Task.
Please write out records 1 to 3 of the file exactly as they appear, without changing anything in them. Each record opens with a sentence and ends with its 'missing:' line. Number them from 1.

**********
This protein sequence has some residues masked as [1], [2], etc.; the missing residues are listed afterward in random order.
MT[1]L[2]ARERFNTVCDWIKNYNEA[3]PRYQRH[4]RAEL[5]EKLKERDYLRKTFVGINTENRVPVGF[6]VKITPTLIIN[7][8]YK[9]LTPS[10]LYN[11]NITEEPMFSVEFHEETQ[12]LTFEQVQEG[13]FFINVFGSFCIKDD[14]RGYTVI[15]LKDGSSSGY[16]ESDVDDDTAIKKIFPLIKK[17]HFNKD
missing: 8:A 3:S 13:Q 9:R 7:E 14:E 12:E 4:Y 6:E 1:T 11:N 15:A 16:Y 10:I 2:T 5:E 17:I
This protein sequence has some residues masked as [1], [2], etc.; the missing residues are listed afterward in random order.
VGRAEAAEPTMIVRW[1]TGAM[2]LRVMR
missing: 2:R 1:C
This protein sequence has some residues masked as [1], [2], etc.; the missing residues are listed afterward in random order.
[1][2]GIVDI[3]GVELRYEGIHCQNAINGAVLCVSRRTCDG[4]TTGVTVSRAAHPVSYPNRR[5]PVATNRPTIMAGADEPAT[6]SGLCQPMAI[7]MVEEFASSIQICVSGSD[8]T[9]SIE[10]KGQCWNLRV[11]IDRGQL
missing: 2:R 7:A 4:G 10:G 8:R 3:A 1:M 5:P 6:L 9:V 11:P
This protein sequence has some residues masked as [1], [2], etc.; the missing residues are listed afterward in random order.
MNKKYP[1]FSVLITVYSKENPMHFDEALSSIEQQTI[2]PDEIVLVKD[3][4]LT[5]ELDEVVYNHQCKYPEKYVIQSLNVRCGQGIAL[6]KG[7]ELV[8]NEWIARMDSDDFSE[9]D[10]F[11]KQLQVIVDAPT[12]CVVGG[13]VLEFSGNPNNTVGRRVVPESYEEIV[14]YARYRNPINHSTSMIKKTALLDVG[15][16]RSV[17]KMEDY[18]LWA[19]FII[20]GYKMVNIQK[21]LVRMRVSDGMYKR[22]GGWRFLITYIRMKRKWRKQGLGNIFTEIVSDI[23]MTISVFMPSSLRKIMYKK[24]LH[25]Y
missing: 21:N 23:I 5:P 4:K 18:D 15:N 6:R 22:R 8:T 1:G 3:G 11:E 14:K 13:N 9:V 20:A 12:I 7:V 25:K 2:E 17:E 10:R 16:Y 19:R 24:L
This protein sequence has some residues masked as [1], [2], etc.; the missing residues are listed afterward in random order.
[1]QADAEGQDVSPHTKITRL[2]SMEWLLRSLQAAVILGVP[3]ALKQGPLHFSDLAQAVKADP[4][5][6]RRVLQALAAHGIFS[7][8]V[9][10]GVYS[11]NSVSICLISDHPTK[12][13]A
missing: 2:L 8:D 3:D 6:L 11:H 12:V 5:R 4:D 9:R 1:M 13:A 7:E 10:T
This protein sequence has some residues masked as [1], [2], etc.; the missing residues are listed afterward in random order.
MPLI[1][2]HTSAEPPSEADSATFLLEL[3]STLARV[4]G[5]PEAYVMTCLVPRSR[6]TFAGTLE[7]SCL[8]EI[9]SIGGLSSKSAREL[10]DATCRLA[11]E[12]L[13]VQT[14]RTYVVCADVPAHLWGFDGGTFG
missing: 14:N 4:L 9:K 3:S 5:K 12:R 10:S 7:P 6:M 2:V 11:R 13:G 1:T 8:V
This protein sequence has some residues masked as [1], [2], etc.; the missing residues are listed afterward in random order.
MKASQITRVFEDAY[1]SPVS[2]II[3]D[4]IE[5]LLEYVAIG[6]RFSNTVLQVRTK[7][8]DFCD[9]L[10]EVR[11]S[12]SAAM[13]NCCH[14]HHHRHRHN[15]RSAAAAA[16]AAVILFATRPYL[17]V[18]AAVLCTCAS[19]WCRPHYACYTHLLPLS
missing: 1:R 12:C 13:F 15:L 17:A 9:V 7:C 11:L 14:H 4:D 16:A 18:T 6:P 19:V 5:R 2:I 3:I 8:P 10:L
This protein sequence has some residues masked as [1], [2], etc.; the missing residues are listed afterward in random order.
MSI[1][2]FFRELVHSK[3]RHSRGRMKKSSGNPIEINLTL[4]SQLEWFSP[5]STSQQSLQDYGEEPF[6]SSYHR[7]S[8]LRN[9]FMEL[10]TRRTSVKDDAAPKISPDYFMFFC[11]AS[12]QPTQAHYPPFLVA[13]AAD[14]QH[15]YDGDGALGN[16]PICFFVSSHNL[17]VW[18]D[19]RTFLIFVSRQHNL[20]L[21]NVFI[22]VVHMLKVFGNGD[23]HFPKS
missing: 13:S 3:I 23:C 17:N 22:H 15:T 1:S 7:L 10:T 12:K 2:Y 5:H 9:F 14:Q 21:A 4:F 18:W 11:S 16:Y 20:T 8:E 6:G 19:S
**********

This protein sequence has some residues masked as [1], [2], etc.; the missing residues are listed afterward in random order.
MT[1]L[2]ARERFNTVCDWIKNYNEA[3]PRYQRH[4]RAEL[5]EKLKERDYLRKTFVGINTENRVPVGF[6]VKITPTLIIN[7][8]YK[9]LTPS[10]LYN[11]NITEEPMFSVEFHEETQ[12]LTFEQVQEG[13]FFINVFGSFCIKDD[14]RGYTVI[15]LKDGSSSGY[16]ESDVDDDTAIKKIFPLIKK[17]HFNKD
missing: 8:A 3:S 13:Q 9:R 7:E 14:E 12:E 4:Y 6:E 1:T 11:N 15:A 16:Y 10:I 2:T 5:E 17:I
This protein sequence has some residues masked as [1], [2], etc.; the missing residues are listed afterward in random order.
VGRAEAAEPTMIVRW[1]TGAM[2]LRVMR
missing: 2:R 1:C
This protein sequence has some residues masked as [1], [2], etc.; the missing residues are listed afterward in random order.
[1][2]GIVDI[3]GVELRYEGIHCQNAINGAVLCVSRRTCDG[4]TTGVTVSRAAHPVSYPNRR[5]PVATNRPTIMAGADEPAT[6]SGLCQPMAI[7]MVEEFASSIQICVSGSD[8]T[9]SIE[10]KGQCWNLRV[11]IDRGQL
missing: 2:R 7:A 4:G 10:G 8:R 3:A 1:M 5:P 6:L 9:V 11:P